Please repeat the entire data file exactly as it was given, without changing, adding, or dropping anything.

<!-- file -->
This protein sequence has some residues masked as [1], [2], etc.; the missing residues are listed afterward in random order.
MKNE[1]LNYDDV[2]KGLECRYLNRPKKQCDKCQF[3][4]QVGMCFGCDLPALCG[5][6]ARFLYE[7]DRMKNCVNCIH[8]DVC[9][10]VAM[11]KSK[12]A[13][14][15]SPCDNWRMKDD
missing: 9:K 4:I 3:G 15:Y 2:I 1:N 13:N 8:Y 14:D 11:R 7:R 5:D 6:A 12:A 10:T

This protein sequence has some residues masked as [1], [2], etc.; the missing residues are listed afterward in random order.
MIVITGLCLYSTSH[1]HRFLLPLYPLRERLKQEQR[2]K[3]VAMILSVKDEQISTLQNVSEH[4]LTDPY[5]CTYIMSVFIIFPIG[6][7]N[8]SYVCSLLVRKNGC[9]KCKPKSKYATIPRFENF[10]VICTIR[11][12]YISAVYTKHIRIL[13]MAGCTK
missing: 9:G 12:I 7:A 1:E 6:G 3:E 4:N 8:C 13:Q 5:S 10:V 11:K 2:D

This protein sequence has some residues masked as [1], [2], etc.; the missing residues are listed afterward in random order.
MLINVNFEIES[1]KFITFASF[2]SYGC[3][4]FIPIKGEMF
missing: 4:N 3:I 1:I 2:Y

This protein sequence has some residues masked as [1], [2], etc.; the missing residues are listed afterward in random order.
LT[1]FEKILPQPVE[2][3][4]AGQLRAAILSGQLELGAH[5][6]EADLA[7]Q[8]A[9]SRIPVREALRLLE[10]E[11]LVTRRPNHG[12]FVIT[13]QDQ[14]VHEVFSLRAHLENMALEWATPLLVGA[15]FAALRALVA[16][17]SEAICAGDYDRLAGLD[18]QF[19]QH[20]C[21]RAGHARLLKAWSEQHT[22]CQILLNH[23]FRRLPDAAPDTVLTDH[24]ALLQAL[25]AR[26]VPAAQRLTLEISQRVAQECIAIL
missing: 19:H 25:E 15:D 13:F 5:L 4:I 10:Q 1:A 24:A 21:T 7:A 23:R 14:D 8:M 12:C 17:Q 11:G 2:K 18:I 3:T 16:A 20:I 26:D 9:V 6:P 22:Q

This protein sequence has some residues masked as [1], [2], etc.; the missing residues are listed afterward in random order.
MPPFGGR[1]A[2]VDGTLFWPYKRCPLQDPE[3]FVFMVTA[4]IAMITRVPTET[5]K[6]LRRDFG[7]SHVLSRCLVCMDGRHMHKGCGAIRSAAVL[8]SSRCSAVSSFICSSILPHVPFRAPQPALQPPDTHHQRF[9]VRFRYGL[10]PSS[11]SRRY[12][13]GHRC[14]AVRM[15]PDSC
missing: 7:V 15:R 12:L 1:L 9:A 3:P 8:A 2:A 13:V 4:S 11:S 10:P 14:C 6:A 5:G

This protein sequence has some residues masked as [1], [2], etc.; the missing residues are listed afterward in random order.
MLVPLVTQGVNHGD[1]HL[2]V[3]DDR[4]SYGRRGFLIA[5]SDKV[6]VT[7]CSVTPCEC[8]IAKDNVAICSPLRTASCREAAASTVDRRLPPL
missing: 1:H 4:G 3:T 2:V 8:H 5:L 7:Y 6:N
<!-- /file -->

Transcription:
This protein sequence has some residues masked as [1], [2], etc.; the missing residues are listed afterward in random order.
MKNE[1]LNYDDV[2]KGLECRYLNRPKKQCDKCQF[3][4]QVGMCFGCDLPALCG[5][6]ARFLYE[7]DRMKNCVNCIH[8]DVC[9][10]VAM[11]KSK[12]A[13][14][15]SPCDNWRMKDD
missing: 9:K 4:I 3:G 15:Y 2:I 1:N 13:N 8:Y 14:D 11:R 7:R 5:D 6:A 12:A 10:T

This protein sequence has some residues masked as [1], [2], etc.; the missing residues are listed afterward in random order.
MIVITGLCLYSTSH[1]HRFLLPLYPLRERLKQEQR[2]K[3]VAMILSVKDEQISTLQNVSEH[4]LTDPY[5]CTYIMSVFIIFPIG[6][7]N[8]SYVCSLLVRKNGC[9]KCKPKSKYATIPRFENF[10]VICTIR[11][12]YISAVYTKHIRIL[13]MAGCTK
missing: 9:G 12:I 7:A 1:E 6:G 3:E 4:N 8:C 13:Q 5:S 10:V 11:K 2:D

This protein sequence has some residues masked as [1], [2], etc.; the missing residues are listed afterward in random order.
MLINVNFEIES[1]KFITFASF[2]SYGC[3][4]FIPIKGEMF
missing: 4:N 3:I 1:I 2:Y

This protein sequence has some residues masked as [1], [2], etc.; the missing residues are listed afterward in random order.
LT[1]FEKILPQPVE[2][3][4]AGQLRAAILSGQLELGAH[5][6]EADLA[7]Q[8]A[9]SRIPVREALRLLE[10]E[11]LVTRRPNHG[12]FVIT[13]QDQ[14]VHEVFSLRAHLENMALEWATPLLVGA[15]FAALRALVA[16][17]SEAICAGDYDRLAGLD[18]QF[19]QH[20]C[21]RAGHARLLKAWSEQHT[22]CQILLNH[23]FRRLPDAAPDTVLTDH[24]ALLQAL[25]AR[26]VPAAQRLTLEISQRVAQECIAIL
missing: 19:H 25:E 15:D 13:F 5:L 4:I 10:Q 1:A 24:A 21:T 7:A 23:R 14:D 8:M 12:C 17:Q 11:G 2:K 18:I 3:T 16:A 20:I 26:D 9:V 6:P 22:Q

This protein sequence has some residues masked as [1], [2], etc.; the missing residues are listed afterward in random order.
MPPFGGR[1]A[2]VDGTLFWPYKRCPLQDPE[3]FVFMVTA[4]IAMITRVPTET[5]K[6]LRRDFG[7]SHVLSRCLVCMDGRHMHKGCGAIRSAAVL[8]SSRCSAVSSFICSSILPHVPFRAPQPALQPPDTHHQRF[9]VRFRYGL[10]PSS[11]SRRY[12][13]GHRC[14]AVRM[15]PDSC
missing: 7:V 15:R 12:L 1:L 9:A 3:P 8:A 2:A 13:V 4:S 11:S 10:P 14:C 6:A 5:G

This protein sequence has some residues masked as [1], [2], etc.; the missing residues are listed afterward in random order.
MLVPLVTQGVNHGD[1]HL[2]V[3]DDR[4]SYGRRGFLIA[5]SDKV[6]VT[7]CSVTPCEC[8]IAKDNVAICSPLRTASCREAAASTVDRRLPPL
missing: 1:H 4:G 3:T 2:V 8:H 5:L 7:Y 6:N